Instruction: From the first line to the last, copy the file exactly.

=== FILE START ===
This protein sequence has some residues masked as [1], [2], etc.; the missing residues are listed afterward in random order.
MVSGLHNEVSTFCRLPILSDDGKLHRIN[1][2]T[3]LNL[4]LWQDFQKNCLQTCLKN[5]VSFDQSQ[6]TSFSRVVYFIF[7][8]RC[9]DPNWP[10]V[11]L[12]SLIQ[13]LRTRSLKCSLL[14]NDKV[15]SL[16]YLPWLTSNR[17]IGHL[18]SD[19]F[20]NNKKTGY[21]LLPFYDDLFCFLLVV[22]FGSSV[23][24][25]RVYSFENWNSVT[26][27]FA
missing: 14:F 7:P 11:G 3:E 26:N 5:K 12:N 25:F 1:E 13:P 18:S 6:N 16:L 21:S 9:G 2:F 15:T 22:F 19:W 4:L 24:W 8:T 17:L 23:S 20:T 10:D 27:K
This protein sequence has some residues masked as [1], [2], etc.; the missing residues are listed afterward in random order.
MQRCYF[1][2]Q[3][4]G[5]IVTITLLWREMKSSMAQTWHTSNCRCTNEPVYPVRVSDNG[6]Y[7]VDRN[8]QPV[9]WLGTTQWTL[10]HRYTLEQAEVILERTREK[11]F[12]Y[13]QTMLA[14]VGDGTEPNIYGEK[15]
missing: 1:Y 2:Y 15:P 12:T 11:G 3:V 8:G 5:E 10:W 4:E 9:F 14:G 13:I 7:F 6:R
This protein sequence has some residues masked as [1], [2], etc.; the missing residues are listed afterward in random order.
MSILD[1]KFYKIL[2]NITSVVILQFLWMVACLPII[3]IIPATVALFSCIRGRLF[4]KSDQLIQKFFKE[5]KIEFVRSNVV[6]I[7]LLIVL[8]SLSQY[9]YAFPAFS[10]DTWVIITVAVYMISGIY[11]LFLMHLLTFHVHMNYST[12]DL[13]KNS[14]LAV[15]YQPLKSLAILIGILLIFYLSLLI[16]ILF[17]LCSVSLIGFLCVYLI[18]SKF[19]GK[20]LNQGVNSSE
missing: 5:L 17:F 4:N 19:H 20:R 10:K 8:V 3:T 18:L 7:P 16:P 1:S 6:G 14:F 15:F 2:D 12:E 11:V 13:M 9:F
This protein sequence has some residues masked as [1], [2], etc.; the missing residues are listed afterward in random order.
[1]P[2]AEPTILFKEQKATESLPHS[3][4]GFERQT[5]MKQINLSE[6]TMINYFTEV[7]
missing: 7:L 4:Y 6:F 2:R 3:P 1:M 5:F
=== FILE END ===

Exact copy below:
This protein sequence has some residues masked as [1], [2], etc.; the missing residues are listed afterward in random order.
MVSGLHNEVSTFCRLPILSDDGKLHRIN[1][2]T[3]LNL[4]LWQDFQKNCLQTCLKN[5]VSFDQSQ[6]TSFSRVVYFIF[7][8]RC[9]DPNWP[10]V[11]L[12]SLIQ[13]LRTRSLKCSLL[14]NDKV[15]SL[16]YLPWLTSNR[17]IGHL[18]SD[19]F[20]NNKKTGY[21]LLPFYDDLFCFLLVV[22]FGSSV[23][24][25]RVYSFENWNSVT[26][27]FA
missing: 14:F 7:P 11:G 3:E 26:N 5:K 12:N 25:F 1:E 13:P 18:S 6:N 16:L 21:S 9:G 2:F 15:T 22:F 19:W 4:L 24:W 8:T 17:L 23:S 20:T 10:D 27:K
This protein sequence has some residues masked as [1], [2], etc.; the missing residues are listed afterward in random order.
MQRCYF[1][2]Q[3][4]G[5]IVTITLLWREMKSSMAQTWHTSNCRCTNEPVYPVRVSDNG[6]Y[7]VDRN[8]QPV[9]WLGTTQWTL[10]HRYTLEQAEVILERTREK[11]F[12]Y[13]QTMLA[14]VGDGTEPNIYGEK[15]
missing: 1:Y 2:Y 15:P 12:T 11:G 3:V 8:G 5:E 10:W 4:E 9:F 14:G 13:I 7:F 6:R
This protein sequence has some residues masked as [1], [2], etc.; the missing residues are listed afterward in random order.
MSILD[1]KFYKIL[2]NITSVVILQFLWMVACLPII[3]IIPATVALFSCIRGRLF[4]KSDQLIQKFFKE[5]KIEFVRSNVV[6]I[7]LLIVL[8]SLSQY[9]YAFPAFS[10]DTWVIITVAVYMISGIY[11]LFLMHLLTFHVHMNYST[12]DL[13]KNS[14]LAV[15]YQPLKSLAILIGILLIFYLSLLI[16]ILF[17]LCSVSLIGFLCVYLI[18]SKF[19]GK[20]LNQGVNSSE
missing: 5:L 17:F 4:N 19:H 20:R 10:K 8:V 3:T 18:L 7:P 16:P 1:S 6:G 14:F 15:F 2:D 12:E 11:V 13:M 9:F
This protein sequence has some residues masked as [1], [2], etc.; the missing residues are listed afterward in random order.
[1]P[2]AEPTILFKEQKATESLPHS[3][4]GFERQT[5]MKQINLSE[6]TMINYFTEV[7]
missing: 7:L 4:Y 6:F 2:R 3:P 1:M 5:F